6 Ways You Could Be Causing Your Razor Burn Without Realizing It
By Danielle Fontana, Digital Editor |
Skin that feels smooth as silk is always welcome, but legs that are speckled with razor burn and unsightly bumps? Not so much. Luckily, the all-too-common problem is easily avoided by removing a few practices from your weekly routine. Keep these six dermatologist-approved tips in tow to keep your skin glowing, soft and smooth for days.
Don’t: Dry Shave
You may have never given it a second thought, but New York dermatologist Doris Day, MD, explains that the order in which you shave is just as important as the razor you use to shave with. “It's important to shave toward the end of the shower, so your skin is well-hydrated and soft.” Plus, if you take warm showers, heat softens stubble and opens up pores, resulting in an extra-close shave.
Do: Get Back Into Shaving Cream
If the first thought that pops into your head when you think of shaving cream is your grandfather or an old Barbasol commercial, it’s time to look past it. West Palm Beach, FL, dermatologist Kenneth Beer, MD, says one of the most common reasons for razor burn is skipping shaving gel in the shower, or using too little of it. “This increases the friction on the skin and creates a rash is irritation and can be quite uncomfortable.” Look for one with skin-loving essentials while keeping synthetics to a minimum.
Do: Skip the Soap
Not only can soaps and body washes contain ingredients that can congest your razor blades and make them dull, but Dr. Day says they can also have commonly irritating qualities for your skin, too. “If you run out of soap, try using conditioner,” she suggests, saying it's a good second option to shaving cream, as they both contain skin-smoothing ingredients like vitamin E, which is ideal for a smooth, bump-free shave.
Don't: Bargain Shop for Blades
Dr. Beer explains that using razors that aren’t totally sharp creates a lot of friction and unevenness on the skin, which then creates a friction that can burn and irritate. “An easy way to avoid this is to change out your razors frequently and use high-quality blades.” Once your razor gets dull, Dr. Beer suggests changing it out for a fresh one.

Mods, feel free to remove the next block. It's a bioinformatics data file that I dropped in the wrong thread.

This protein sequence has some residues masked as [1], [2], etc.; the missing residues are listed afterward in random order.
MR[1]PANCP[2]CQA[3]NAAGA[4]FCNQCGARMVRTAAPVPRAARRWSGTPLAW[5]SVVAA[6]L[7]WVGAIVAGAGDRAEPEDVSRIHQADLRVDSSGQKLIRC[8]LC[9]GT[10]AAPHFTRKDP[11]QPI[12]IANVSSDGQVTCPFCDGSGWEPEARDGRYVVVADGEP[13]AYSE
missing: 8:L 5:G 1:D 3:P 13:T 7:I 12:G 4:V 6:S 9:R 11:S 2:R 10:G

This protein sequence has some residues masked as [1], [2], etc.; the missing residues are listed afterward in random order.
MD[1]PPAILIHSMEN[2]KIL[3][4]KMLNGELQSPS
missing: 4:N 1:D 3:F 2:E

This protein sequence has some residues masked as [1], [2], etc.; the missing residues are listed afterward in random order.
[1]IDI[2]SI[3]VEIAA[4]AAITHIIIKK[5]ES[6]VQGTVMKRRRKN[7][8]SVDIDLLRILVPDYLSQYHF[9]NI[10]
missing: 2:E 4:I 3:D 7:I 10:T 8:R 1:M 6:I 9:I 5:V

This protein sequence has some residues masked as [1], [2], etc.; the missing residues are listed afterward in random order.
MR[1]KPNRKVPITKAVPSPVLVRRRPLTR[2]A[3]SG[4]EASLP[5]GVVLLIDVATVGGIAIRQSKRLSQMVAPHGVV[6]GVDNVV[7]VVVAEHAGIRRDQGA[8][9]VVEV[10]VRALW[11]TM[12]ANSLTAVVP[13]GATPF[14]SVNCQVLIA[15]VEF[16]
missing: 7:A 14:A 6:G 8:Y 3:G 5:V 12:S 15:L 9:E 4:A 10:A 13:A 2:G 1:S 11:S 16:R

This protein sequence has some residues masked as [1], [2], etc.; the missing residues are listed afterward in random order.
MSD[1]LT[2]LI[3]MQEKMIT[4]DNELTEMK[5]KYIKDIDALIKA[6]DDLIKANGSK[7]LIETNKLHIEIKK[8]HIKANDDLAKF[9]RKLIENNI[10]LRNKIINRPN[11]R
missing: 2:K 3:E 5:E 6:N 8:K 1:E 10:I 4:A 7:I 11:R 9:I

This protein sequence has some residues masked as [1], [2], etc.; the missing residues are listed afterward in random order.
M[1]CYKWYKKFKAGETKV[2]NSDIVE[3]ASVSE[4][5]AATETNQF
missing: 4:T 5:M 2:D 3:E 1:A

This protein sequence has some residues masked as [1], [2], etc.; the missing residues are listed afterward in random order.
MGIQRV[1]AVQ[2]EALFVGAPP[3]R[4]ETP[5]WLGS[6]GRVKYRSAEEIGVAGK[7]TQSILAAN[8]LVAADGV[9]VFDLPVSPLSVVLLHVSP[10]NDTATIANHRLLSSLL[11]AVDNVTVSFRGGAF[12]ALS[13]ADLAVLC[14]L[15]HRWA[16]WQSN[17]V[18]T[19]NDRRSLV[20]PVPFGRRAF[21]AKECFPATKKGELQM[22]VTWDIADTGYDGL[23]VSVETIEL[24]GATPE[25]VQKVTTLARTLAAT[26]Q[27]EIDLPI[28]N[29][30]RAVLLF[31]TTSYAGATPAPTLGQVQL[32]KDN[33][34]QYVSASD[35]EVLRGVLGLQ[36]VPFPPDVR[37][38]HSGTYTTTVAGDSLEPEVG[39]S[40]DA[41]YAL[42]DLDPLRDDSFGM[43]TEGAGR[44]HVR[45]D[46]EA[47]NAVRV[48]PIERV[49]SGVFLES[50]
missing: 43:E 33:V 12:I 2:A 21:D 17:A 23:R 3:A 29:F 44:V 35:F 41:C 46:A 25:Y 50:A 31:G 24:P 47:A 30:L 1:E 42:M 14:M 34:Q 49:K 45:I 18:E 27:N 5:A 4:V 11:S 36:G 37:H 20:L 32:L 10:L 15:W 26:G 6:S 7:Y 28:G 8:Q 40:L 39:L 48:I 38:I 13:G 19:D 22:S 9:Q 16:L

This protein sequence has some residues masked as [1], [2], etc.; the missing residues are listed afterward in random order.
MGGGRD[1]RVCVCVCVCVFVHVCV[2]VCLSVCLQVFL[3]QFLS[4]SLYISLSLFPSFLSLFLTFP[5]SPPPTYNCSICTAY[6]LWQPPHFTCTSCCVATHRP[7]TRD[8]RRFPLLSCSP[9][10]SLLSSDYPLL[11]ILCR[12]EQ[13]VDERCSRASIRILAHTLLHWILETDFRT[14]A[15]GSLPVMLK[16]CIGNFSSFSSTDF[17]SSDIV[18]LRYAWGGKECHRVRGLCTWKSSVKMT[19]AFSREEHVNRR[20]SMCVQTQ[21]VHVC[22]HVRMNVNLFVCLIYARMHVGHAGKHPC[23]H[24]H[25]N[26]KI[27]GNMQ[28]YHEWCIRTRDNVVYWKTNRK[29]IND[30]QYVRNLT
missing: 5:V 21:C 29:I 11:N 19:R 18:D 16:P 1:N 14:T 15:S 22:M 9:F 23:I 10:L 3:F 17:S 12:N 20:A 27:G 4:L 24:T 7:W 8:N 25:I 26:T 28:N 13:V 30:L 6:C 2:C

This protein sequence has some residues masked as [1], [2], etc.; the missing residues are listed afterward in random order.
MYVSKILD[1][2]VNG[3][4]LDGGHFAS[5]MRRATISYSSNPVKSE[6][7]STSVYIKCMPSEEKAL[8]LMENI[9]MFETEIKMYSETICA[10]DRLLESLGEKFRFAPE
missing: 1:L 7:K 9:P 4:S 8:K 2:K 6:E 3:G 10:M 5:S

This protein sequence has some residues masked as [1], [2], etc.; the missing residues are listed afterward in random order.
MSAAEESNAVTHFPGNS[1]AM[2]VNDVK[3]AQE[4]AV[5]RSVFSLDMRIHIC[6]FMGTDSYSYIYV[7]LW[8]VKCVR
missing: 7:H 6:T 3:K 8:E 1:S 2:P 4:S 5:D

Do: Sanitize Your Razors
According to Dr. Beer, another way that we get ourselves into trouble when shaving is by using blades that haven’t been cleaned—no matter how new they may be. “This can lead to infections, and a lot of bumps and pustules.” A good rule of thumb to follow when it comes to cleaning your razor is rinsing it under hot water every two or three strokes, thoroughly cleansing it after you're finished using it and properly storing it (completely dried and away from any humidity) until you need it next.
Do: Remember to Repurchase
As silly as it sounds, setting a reminder in your phone to buy a new set of razors at the store isn’t a bad idea. “Just one dull spot on the razor is all it takes to nick, cut and leave razor burn all over your skin,” Dr. Day says. Or, consider a subscription service like Dollar Shave Club or Harry's that does all of the hard work for you.
Do: Rely on the Right Treatment
If you do end up with razor burn or irritation, be sure to treat it the right way. “Treating razor burns usually involves some cortisone cream,” Dr. Beer explains, adding that over-the-counter creams can usually suffice, but depending on how bad the burn is, you may need to visit your dermatologist. “Bad infections require more intense treatment, like a prescription-strength oral antibiotic from your doctor.”